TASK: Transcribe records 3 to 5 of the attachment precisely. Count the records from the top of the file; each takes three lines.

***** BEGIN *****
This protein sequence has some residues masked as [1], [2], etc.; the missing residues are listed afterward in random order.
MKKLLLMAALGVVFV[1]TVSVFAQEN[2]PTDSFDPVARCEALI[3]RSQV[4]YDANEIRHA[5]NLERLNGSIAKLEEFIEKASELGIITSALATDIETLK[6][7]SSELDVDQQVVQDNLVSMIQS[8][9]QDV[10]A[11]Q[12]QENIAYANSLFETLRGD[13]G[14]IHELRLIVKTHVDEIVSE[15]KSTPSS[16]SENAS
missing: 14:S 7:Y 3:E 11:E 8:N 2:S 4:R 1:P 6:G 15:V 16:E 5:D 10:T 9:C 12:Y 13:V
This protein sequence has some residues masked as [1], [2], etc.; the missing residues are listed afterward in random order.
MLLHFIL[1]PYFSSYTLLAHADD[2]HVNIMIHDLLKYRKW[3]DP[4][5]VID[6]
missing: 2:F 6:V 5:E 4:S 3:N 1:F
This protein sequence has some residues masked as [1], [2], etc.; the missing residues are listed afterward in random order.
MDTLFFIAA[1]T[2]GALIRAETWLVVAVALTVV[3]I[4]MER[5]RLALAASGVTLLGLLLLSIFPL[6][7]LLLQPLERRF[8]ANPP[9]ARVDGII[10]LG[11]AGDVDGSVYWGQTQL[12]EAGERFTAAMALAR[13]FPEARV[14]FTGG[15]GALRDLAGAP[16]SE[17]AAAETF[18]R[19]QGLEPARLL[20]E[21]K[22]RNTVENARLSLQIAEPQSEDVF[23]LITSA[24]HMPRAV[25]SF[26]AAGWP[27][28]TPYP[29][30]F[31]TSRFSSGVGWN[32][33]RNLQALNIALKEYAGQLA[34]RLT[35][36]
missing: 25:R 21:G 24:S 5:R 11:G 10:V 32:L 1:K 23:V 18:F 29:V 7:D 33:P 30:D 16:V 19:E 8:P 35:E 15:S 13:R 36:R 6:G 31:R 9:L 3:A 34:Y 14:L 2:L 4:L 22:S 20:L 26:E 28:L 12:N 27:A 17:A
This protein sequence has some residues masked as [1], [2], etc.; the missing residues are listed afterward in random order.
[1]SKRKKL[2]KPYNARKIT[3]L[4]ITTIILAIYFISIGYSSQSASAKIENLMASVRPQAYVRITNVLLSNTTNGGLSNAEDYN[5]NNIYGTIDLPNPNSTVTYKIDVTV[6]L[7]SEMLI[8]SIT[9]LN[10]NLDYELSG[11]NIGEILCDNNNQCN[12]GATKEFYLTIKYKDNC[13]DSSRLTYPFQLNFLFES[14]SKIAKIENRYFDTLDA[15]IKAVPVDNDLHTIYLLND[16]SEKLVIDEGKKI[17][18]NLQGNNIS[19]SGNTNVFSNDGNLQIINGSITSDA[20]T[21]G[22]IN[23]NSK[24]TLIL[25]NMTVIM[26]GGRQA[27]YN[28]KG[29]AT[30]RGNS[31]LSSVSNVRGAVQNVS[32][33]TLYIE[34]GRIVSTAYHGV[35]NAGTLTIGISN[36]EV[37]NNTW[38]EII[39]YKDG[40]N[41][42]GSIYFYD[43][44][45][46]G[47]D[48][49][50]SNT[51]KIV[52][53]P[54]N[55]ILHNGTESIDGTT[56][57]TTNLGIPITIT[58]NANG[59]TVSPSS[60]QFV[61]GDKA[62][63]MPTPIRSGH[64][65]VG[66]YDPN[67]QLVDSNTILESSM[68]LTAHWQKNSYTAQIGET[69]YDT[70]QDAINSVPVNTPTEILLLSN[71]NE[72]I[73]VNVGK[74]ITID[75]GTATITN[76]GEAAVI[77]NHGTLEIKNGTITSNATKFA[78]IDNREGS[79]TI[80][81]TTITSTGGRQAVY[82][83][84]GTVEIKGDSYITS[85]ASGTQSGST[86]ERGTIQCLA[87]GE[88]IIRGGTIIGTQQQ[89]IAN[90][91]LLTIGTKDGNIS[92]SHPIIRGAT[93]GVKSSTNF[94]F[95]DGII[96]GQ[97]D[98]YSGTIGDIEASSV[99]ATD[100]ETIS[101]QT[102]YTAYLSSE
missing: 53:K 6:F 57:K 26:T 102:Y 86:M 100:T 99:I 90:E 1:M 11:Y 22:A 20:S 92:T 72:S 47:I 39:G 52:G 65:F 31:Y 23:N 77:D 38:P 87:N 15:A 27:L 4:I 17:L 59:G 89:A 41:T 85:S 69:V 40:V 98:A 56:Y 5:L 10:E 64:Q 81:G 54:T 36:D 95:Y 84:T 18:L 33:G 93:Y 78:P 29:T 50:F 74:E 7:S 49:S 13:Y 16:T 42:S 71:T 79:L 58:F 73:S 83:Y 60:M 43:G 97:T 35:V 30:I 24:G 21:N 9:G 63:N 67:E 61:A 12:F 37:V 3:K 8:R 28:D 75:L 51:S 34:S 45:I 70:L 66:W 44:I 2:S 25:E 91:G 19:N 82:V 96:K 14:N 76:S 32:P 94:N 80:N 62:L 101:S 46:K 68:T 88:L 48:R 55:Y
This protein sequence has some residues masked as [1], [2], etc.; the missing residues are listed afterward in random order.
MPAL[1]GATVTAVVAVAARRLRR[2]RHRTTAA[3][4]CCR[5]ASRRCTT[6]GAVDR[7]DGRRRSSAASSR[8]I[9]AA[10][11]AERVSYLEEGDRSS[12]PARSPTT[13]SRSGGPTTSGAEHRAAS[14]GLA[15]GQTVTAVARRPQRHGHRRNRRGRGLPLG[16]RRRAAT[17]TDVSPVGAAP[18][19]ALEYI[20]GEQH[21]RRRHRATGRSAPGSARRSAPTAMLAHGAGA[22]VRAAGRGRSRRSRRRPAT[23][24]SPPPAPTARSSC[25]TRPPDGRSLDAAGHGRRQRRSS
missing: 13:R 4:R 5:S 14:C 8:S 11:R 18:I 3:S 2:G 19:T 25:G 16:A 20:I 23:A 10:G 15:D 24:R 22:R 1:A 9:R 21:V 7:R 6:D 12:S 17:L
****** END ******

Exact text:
This protein sequence has some residues masked as [1], [2], etc.; the missing residues are listed afterward in random order.
MDTLFFIAA[1]T[2]GALIRAETWLVVAVALTVV[3]I[4]MER[5]RLALAASGVTLLGLLLLSIFPL[6][7]LLLQPLERRF[8]ANPP[9]ARVDGII[10]LG[11]AGDVDGSVYWGQTQL[12]EAGERFTAAMALAR[13]FPEARV[14]FTGG[15]GALRDLAGAP[16]SE[17]AAAETF[18]R[19]QGLEPARLL[20]E[21]K[22]RNTVENARLSLQIAEPQSEDVF[23]LITSA[24]HMPRAV[25]SF[26]AAGWP[27][28]TPYP[29][30]F[31]TSRFSSGVGWN[32][33]RNLQALNIALKEYAGQLA[34]RLT[35][36]
missing: 25:R 21:G 24:S 5:R 11:G 10:V 32:L 1:K 23:V 18:F 29:V 7:D 33:P 30:D 16:V 19:E 8:P 35:E 15:S 13:R 36:R 6:G 31:R 9:L 3:A 34:Y 14:L 2:L 4:L 22:S 20:L 26:E 28:L 12:N 27:A 17:A
This protein sequence has some residues masked as [1], [2], etc.; the missing residues are listed afterward in random order.
[1]SKRKKL[2]KPYNARKIT[3]L[4]ITTIILAIYFISIGYSSQSASAKIENLMASVRPQAYVRITNVLLSNTTNGGLSNAEDYN[5]NNIYGTIDLPNPNSTVTYKIDVTV[6]L[7]SEMLI[8]SIT[9]LN[10]NLDYELSG[11]NIGEILCDNNNQCN[12]GATKEFYLTIKYKDNC[13]DSSRLTYPFQLNFLFES[14]SKIAKIENRYFDTLDA[15]IKAVPVDNDLHTIYLLND[16]SEKLVIDEGKKI[17][18]NLQGNNIS[19]SGNTNVFSNDGNLQIINGSITSDA[20]T[21]G[22]IN[23]NSK[24]TLIL[25]NMTVIM[26]GGRQA[27]YN[28]KG[29]AT[30]RGNS[31]LSSVSNVRGAVQNVS[32][33]TLYIE[34]GRIVSTAYHGV[35]NAGTLTIGISN[36]EV[37]NNTW[38]EII[39]YKDG[40]N[41][42]GSIYFYD[43][44][45][46]G[47]D[48][49][50]SNT[51]KIV[52][53]P[54]N[55]ILHNGTESIDGTT[56][57]TTNLGIPITIT[58]NANG[59]TVSPSS[60]QFV[61]GDKA[62][63]MPTPIRSGH[64][65]VG[66]YDPN[67]QLVDSNTILESSM[68]LTAHWQKNSYTAQIGET[69]YDT[70]QDAINSVPVNTPTEILLLSN[71]NE[72]I[73]VNVGK[74]ITID[75]GTATITN[76]GEAAVI[77]NHGTLEIKNGTITSNATKFA[78]IDNREGS[79]TI[80][81]TTITSTGGRQAVY[82][83][84]GTVEIKGDSYITS[85]ASGTQSGST[86]ERGTIQCLA[87]GE[88]IIRGGTIIGTQQQ[89]IAN[90][91]LLTIGTKDGNIS[92]SHPIIRGAT[93]GVKSSTNF[94]F[95]DGII[96]GQ[97]D[98]YSGTIGDIEASSV[99]ATD[100]ETIS[101]QT[102]YTAYLSSE
missing: 53:K 6:F 57:K 26:T 102:Y 86:M 100:T 99:I 90:E 1:M 11:Y 22:A 20:S 92:T 72:S 47:I 39:G 52:G 65:F 31:Y 23:N 77:D 38:P 87:N 15:A 27:L 4:I 17:L 59:G 89:A 41:T 85:S 69:V 40:V 98:A 56:Y 5:L 10:E 64:Q 81:G 54:T 36:D 95:Y 84:T 18:L 33:G 93:Y 78:P 29:T 50:F 74:E 7:S 49:S 13:Y 16:T 42:S 71:T 79:L 58:F 73:S 83:Y 60:M 43:G 97:T 35:V 30:I 24:G 21:N 9:G 63:N 67:E 61:A 12:F 37:V 3:K 8:R 28:D 75:L 51:S 34:S 45:I 70:L 66:W 44:I 2:S 25:E 91:G 19:N 82:V 96:K 14:N 76:S 32:P 94:N 80:N 62:L 101:S 46:K 68:T 88:L 48:R 55:Y
This protein sequence has some residues masked as [1], [2], etc.; the missing residues are listed afterward in random order.
MPAL[1]GATVTAVVAVAARRLRR[2]RHRTTAA[3][4]CCR[5]ASRRCTT[6]GAVDR[7]DGRRRSSAASSR[8]I[9]AA[10][11]AERVSYLEEGDRSS[12]PARSPTT[13]SRSGGPTTSGAEHRAAS[14]GLA[15]GQTVTAVARRPQRHGHRRNRRGRGLPLG[16]RRRAAT[17]TDVSPVGAAP[18][19]ALEYI[20]GEQH[21]RRRHRATGRSAPGSARRSAPTAMLAHGAGA[22]VRAAGRGRSRRSRRRPAT[23][24]SPPPAPTARSSC[25]TRPPDGRSLDAAGHGRRQRRSS
missing: 13:R 4:R 5:S 14:C 8:S 11:R 18:I 3:S 2:G 19:T 25:G 16:A 20:I 23:A 10:G 15:D 24:R 22:R 1:A 9:R 21:V 7:R 6:D 12:S 17:L